Text-based studies and disciplines formed the backbone of the humanities for centuries. The modern university as a repository of knowledge with an avowed function of creation, preservation and dissemination of knowledge also has its origin in this tradition. However, since World War II, these functions are increasingly being taken over by organizations other than universities. This shift has been further accelerated by the dot com revolution that is characterized by the migration of cultural material to digital networks. Today, we are witnessing ‘a watershed moment in the history of civilization in which our relation to knowledge and information is radically changing’ (Svensson, Patrik). The source of Digital Humanities (DH) as a field of studies lies in these developments.
The humanities’ engagement with computation began in late 1940’s and the first wave gained momentum, in the 1980’s, with the efforts to mobilize the search and retrieval powers of the database. These efforts, though transforming fields like corpus studies, were mainly quantitative. The second wave that began with the turn of the century is ‘qualitative, interpretive, experiential and generative in character’ (Digital Humanities Manifesto 2.0). Though the adjective ‘digital’ is invested with game-changing implications the noun ‘humanities’ constitutes the core of DH. It is against this backdrop that we witness the flourishing of DH Projects and Centers culminating into the DH becoming a ‘free-floating signifier’ (Kirschenbaum, Matthew). The following events can be considered significant landmarks in this journey: 1. the publication of the book ‘A Companion to Digital Humanities’ in the year 2005, 2. the creation of the Alliance of Digital Humanities Organizations (ADHO) in the same year, and 3. The 2009 MLA Annual Convention during which the DH became big news. Today, thousands of scholars and researchers in humanities take pride in calling themselves DHers.
Born of the encounter between traditional humanities and computational methods, DH is seen as ‘an array of convergent practices that explore human environment in which print is no longer the normative medium of production and dissemination of knowledge’ (Digital Humanities Manifesto 2.0). DH culture values interdisciplinary and collaborative scholarship and open access. DH is particularly interested in envisioning collaboration between the Sciences and Humanities. This multi-purposing and multiple channeling of humanistic knowledge involve changes in language, practice, methodology, pedagogy, theory and scholarship. Over the decades, diverse groups of individuals, organizations and projects have built the field of DH as it exists today.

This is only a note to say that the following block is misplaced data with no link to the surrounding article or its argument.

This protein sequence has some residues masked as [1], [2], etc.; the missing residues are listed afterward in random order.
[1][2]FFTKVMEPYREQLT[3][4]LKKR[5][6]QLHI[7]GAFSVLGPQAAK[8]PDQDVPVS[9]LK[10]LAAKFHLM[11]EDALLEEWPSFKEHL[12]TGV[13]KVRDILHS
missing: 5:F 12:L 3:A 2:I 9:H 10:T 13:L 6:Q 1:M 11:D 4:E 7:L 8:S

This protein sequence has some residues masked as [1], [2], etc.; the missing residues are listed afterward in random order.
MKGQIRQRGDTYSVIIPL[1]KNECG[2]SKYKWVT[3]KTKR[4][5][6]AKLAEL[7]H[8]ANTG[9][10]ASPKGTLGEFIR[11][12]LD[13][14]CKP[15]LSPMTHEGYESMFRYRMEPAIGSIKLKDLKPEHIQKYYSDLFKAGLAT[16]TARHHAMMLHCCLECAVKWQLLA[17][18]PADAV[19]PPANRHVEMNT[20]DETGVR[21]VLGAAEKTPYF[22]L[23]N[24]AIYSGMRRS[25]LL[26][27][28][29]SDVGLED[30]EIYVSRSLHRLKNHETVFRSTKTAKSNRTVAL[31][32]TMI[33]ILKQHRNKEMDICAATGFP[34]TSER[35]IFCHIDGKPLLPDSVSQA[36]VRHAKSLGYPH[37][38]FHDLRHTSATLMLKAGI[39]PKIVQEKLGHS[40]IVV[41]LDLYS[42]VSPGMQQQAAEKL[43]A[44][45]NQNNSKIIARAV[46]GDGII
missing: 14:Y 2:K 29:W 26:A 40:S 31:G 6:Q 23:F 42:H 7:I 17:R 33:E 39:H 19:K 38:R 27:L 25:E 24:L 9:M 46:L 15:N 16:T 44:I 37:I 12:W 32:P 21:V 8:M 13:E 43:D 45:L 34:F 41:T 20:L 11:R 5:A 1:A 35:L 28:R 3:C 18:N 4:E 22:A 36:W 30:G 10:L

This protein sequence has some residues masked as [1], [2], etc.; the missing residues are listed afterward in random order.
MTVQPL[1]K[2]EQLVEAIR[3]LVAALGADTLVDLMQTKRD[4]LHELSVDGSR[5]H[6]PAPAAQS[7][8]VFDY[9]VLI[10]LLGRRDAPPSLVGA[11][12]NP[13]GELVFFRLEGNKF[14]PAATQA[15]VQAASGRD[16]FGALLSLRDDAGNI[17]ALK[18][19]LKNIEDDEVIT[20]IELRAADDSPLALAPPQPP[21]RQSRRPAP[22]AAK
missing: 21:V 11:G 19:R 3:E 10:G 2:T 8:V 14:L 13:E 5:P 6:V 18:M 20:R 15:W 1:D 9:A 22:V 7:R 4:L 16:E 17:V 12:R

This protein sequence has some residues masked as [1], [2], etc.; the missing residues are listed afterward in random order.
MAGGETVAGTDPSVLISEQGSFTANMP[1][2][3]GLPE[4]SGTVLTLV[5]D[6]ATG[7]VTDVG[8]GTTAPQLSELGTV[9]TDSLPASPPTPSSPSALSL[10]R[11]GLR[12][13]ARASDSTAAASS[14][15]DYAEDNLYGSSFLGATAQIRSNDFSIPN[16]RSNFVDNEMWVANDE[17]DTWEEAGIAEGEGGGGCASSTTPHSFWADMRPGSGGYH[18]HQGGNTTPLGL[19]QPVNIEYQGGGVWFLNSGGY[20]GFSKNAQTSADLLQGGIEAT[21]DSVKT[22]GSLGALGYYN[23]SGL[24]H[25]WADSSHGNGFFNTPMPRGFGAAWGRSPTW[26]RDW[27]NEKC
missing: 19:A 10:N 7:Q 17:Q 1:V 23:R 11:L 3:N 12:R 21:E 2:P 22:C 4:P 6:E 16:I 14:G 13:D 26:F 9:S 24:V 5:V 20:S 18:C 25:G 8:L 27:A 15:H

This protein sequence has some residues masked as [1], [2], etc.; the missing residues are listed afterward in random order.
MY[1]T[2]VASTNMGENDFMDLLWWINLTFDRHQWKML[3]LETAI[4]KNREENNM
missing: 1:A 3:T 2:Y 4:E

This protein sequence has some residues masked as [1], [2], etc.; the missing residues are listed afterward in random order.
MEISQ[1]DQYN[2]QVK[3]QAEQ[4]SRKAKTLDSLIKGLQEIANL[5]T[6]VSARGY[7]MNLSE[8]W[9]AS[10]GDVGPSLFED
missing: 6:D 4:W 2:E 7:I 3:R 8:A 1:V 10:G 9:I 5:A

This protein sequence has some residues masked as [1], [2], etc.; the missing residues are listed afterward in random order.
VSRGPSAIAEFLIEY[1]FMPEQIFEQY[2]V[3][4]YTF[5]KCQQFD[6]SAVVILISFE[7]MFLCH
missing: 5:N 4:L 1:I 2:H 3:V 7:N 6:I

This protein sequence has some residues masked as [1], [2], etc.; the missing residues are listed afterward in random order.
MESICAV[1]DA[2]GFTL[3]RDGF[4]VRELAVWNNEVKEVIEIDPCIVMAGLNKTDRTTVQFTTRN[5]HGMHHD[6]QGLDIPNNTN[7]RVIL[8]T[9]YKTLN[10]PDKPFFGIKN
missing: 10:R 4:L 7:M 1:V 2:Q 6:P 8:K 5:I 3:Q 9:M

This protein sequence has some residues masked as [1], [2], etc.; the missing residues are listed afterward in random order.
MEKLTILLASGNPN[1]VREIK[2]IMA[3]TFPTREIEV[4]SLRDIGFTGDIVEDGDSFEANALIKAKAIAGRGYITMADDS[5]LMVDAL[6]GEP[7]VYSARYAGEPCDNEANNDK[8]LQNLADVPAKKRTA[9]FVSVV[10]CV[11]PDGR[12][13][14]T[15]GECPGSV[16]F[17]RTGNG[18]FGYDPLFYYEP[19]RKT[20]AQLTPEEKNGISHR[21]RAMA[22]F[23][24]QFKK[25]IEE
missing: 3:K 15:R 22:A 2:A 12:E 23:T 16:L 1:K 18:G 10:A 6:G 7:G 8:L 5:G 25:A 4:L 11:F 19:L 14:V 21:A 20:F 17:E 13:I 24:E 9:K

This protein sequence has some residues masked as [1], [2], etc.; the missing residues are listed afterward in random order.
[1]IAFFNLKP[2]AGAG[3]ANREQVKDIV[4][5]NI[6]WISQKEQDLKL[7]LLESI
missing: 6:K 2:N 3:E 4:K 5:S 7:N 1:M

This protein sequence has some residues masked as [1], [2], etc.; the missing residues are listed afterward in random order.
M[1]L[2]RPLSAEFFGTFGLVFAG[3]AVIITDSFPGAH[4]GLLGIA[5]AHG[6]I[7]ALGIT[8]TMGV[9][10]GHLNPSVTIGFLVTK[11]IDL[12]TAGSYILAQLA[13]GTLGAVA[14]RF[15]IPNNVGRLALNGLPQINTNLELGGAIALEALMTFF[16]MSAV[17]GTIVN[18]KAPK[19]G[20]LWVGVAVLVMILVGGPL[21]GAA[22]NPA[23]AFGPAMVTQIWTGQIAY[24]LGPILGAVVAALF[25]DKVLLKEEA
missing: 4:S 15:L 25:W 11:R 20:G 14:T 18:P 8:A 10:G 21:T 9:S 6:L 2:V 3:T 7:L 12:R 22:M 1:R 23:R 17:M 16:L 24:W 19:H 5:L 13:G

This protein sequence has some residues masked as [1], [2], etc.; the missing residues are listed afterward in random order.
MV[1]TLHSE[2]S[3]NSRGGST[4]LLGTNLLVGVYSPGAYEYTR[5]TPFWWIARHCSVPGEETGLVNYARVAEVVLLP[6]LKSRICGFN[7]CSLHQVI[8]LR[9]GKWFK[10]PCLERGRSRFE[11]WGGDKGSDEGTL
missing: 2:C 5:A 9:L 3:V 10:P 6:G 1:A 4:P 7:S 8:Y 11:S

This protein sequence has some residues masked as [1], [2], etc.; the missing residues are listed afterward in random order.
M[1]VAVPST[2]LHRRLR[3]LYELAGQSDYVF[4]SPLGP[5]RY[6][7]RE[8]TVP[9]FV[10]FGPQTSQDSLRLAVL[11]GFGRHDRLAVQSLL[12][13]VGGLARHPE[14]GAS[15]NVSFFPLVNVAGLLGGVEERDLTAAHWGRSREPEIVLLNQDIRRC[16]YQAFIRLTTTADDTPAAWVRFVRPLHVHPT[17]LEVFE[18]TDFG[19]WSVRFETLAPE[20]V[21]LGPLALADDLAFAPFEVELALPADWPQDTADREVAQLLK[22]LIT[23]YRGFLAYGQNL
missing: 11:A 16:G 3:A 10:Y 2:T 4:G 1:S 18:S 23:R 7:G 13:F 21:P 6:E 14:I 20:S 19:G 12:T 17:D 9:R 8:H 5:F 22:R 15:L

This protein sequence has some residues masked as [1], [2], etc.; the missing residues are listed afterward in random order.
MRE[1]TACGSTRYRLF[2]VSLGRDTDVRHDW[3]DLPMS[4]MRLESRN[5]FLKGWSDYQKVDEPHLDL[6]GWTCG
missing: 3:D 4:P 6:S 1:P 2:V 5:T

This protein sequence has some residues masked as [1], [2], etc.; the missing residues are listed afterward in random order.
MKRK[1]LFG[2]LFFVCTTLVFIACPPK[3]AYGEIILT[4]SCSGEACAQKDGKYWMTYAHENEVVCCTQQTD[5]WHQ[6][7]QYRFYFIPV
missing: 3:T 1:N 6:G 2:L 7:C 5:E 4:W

The fact that most of these developments are witnessed in North America and Europe speaks to the digital divide and the need to bridge the gap. It is with this motivation that the Forum for Innovation and Transformation has launched the Center for Digital Humanities in collaboration with the Institute of Advanced Studies in English, Pune. While the institutional history outlined here mainly references the origins of DH in the United States, we hope to explore how the Humanities in India have engaged with digital technologies and foster a local digital humanities informed by local needs and concerns.
Forum for Innovation and Transformation is a registered Trust founded by senior academicians mainly for undertaking innovative academic programs and activities. Institute of Advanced Studies in English is a self-financed research institute in English, affiliated to the University of Pune. These two bodies have been collaborating in most of their academic endeavors, like publication of international journals and organizing International Conferences in the field of humanities. The past work and initiatives have helped these organizations develop a network of people, mainly from the humanities discipline, all over India and in several Asian countries.
Efforts are being taken to connect the CDH to similar DH initiatives through relevant scholars and university departments inside and outside India. Some of the collaborations are likely to be concretized in the near future.